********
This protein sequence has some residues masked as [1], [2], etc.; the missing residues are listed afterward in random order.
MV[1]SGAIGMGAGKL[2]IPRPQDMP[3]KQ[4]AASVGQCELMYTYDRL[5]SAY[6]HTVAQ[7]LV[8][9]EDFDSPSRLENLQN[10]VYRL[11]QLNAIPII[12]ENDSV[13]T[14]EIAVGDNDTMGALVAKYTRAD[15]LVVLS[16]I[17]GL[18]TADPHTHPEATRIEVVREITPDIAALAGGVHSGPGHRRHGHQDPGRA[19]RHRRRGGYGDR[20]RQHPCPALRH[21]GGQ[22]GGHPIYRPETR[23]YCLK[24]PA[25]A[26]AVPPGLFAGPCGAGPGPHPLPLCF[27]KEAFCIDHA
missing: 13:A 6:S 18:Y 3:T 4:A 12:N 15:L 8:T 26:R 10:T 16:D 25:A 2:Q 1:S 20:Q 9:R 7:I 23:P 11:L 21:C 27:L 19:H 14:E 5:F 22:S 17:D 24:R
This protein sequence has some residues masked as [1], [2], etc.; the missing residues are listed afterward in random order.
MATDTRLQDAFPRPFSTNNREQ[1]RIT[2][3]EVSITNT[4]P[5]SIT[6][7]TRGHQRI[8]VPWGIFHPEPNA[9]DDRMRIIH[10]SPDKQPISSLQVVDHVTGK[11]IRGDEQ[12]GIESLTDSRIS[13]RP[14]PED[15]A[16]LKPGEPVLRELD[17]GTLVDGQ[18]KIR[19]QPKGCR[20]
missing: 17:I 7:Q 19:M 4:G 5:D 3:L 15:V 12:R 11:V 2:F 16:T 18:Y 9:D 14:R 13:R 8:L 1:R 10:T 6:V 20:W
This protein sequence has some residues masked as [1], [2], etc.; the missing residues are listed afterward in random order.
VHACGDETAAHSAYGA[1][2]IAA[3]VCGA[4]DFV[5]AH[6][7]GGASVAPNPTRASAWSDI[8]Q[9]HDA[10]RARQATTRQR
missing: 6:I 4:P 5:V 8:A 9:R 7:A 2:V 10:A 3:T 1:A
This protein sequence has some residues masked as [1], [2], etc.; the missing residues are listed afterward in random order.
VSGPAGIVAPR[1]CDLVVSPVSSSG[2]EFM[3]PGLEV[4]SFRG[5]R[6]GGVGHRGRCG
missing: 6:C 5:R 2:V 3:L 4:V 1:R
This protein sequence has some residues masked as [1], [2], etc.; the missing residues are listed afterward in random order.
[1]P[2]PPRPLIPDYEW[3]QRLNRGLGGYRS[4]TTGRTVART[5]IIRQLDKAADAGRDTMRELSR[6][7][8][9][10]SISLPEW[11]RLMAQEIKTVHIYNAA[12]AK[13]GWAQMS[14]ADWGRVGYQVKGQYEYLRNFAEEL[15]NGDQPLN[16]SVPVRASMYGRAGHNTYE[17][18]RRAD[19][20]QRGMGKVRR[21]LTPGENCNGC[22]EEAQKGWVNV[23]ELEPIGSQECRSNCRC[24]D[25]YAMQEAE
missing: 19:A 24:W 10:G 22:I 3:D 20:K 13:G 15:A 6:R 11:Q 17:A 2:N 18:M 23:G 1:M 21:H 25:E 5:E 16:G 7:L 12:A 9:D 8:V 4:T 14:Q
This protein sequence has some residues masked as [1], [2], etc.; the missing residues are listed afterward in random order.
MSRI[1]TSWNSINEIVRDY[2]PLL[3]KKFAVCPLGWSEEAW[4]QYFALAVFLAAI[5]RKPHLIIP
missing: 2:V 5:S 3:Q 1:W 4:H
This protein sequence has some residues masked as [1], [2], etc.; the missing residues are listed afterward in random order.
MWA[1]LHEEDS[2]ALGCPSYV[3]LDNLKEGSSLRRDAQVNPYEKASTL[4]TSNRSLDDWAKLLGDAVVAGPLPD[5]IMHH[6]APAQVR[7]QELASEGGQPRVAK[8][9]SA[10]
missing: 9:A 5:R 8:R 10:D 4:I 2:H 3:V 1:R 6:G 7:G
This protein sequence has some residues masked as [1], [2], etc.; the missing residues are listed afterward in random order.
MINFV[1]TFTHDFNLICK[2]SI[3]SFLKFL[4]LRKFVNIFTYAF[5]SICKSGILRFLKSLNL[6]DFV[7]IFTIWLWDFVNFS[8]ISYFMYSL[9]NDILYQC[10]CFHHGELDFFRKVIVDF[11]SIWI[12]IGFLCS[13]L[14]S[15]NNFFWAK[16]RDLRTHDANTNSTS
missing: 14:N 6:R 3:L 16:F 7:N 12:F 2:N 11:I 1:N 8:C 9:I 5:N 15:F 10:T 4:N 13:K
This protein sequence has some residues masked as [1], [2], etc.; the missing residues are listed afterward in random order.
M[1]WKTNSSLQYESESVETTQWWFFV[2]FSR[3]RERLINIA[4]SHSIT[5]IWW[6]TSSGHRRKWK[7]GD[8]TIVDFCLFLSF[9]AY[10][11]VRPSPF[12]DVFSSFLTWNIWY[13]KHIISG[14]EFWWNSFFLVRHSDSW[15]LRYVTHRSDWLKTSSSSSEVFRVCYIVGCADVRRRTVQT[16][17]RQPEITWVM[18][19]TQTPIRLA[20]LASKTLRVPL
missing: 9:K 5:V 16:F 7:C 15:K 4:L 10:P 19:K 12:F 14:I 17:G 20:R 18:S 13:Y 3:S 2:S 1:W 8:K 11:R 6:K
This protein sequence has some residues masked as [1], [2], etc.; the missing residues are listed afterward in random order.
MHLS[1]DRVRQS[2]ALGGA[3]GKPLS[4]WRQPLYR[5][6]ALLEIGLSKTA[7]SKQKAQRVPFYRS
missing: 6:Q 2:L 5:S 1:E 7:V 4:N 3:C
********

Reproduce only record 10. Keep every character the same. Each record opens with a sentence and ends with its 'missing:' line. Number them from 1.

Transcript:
This protein sequence has some residues masked as [1], [2], etc.; the missing residues are listed afterward in random order.
MHLS[1]DRVRQS[2]ALGGA[3]GKPLS[4]WRQPLYR[5][6]ALLEIGLSKTA[7]SKQKAQRVPFYRS
missing: 6:Q 2:L 5:S 1:E 7:V 4:N 3:C